At this point, so as to increase the image retrieval module's proficiency, the image retrieval module 312 can prompt the user to identify image attributes contained in the images presented to the user, as identified in block 626. This identification can be communicated in several different ways. In one arrangement, the identification can comprise selection of images presented to the user which contain a particular attribute in common with the image for which the user was looking or in common with each other. For example, the user could select all images that include a picture of a particular person. Through such selection, the image retrieval module 312 can associate all images comprising this attribute with each other and/or with the responses provided by the user during the query process.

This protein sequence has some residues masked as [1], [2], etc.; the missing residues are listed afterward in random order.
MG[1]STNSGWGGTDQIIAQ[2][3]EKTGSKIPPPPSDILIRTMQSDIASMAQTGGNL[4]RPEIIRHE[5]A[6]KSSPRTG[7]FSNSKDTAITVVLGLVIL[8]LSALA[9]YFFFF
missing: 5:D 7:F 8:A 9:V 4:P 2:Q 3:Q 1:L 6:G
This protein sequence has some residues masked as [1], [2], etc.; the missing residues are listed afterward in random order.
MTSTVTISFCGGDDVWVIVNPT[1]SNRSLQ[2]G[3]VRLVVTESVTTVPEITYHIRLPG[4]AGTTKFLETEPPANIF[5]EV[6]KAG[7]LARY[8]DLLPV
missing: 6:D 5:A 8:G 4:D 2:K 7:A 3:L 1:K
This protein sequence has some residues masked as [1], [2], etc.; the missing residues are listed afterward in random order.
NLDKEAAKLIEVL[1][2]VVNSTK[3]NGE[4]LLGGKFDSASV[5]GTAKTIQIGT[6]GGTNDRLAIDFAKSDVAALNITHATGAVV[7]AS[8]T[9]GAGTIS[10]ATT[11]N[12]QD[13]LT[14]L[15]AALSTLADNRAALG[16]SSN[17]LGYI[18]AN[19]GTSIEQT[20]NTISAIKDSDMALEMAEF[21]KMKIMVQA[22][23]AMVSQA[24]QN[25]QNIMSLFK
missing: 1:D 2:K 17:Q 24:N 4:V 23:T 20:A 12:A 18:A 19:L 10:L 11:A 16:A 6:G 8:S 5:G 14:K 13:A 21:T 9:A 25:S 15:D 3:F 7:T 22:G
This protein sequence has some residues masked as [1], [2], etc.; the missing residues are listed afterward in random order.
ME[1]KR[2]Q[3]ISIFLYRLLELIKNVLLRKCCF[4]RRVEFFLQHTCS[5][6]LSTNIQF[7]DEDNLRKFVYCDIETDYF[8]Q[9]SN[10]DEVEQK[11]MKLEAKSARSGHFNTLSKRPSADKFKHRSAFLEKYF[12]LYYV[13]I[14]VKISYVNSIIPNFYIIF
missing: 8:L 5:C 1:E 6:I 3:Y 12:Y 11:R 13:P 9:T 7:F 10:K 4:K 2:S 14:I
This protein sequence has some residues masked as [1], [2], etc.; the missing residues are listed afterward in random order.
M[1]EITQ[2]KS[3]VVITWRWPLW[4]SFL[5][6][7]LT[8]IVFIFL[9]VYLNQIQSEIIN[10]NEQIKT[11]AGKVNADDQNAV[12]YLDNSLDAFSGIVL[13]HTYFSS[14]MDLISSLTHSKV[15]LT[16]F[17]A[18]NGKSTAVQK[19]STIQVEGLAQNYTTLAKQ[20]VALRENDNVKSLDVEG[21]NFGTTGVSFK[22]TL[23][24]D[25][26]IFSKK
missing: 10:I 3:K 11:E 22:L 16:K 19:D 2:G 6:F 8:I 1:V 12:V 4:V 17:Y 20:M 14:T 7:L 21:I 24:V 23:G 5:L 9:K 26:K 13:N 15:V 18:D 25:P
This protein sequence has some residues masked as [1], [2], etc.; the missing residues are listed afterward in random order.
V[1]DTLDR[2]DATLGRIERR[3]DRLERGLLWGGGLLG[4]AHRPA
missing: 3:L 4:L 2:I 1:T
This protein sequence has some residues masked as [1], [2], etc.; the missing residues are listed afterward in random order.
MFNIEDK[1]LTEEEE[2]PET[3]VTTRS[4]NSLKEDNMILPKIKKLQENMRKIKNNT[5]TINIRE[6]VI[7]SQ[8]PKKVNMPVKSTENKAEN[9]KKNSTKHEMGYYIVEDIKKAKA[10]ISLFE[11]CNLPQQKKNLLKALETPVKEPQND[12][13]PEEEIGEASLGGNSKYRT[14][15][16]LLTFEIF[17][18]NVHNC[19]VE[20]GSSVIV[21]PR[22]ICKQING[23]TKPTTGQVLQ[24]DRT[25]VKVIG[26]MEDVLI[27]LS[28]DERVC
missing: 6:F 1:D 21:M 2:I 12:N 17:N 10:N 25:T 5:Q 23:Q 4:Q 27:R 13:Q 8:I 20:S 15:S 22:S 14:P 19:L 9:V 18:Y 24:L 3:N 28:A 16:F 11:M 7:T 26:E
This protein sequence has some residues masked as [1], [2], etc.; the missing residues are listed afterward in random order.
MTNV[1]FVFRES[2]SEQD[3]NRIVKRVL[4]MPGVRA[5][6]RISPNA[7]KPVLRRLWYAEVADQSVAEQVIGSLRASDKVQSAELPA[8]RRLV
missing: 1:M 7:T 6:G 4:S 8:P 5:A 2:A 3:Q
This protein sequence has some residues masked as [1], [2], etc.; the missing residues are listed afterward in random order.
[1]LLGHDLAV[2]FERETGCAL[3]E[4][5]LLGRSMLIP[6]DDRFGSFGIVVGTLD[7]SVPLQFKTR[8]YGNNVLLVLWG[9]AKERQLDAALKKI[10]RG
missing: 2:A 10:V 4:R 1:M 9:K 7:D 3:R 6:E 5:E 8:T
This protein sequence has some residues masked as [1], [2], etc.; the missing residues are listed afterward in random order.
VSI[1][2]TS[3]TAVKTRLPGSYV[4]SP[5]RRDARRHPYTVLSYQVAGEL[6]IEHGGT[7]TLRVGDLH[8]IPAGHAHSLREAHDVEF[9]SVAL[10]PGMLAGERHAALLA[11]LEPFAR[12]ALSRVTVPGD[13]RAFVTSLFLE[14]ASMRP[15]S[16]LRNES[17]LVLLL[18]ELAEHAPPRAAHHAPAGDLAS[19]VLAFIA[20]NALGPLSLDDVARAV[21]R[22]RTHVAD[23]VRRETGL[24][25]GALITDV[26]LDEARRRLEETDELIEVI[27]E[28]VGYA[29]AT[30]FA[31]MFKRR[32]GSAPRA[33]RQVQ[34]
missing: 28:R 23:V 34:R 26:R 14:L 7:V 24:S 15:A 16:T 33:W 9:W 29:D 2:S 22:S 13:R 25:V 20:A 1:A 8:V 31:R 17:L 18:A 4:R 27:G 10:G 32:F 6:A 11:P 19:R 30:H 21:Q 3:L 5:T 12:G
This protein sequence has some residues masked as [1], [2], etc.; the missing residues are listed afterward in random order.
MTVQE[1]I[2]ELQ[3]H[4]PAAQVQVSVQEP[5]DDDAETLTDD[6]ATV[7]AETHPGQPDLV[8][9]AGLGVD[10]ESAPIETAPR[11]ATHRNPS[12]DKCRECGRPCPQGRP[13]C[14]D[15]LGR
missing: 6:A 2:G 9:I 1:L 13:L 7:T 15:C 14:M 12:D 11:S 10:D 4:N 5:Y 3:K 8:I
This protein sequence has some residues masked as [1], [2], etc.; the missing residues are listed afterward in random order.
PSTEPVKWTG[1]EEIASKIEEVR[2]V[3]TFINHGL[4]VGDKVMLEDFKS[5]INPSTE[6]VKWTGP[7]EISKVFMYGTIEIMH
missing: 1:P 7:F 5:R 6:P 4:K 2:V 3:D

In that the identification method described above is somewhat intuitive, the user may wish to provide a more direct identification of an image attribute. For instance, assuming the user was searching for an image of a soccer game, the user could highlight a soccer ball present in one or more of the images that have been presented to the user. This is schematically illustrated in FIG. 7, which shows an example image 700 that includes a soccer ball 702. As indicated in this figure the user can select the soccer ball 702 with a highlight box 704 using a mouse or other user interface device. After the soccer ball 702 has been highlighted in the manner shown in FIG. 7, the user can explicitly identify the soccer ball as representing “soccer” or a “soccer ball” to the image retrieval module 312. The image retrieval module 312 can therefore learn to associate a round object with black and white patches as being linked to the terms “soccer” or “soccer ball” such that when these terms are received from the user as a keyword or in response to a posed question, the image retrieval module 312 can locate all images that include a soccer ball. Depending upon the sophistication of the image retrieval module 312, the module could be trained in this manner to recognize substantially any image feature or object within an image.